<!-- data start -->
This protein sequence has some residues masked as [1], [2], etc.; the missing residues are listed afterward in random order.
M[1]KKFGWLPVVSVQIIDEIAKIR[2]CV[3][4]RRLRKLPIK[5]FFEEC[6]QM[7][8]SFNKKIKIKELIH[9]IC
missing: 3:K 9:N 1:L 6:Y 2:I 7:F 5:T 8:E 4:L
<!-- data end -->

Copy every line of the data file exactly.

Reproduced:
This protein sequence has some residues masked as [1], [2], etc.; the missing residues are listed afterward in random order.
M[1]KKFGWLPVVSVQIIDEIAKIR[2]CV[3][4]RRLRKLPIK[5]FFEEC[6]QM[7][8]SFNKKIKIKELIH[9]IC
missing: 3:K 9:N 1:L 6:Y 2:I 7:F 5:T 8:E 4:L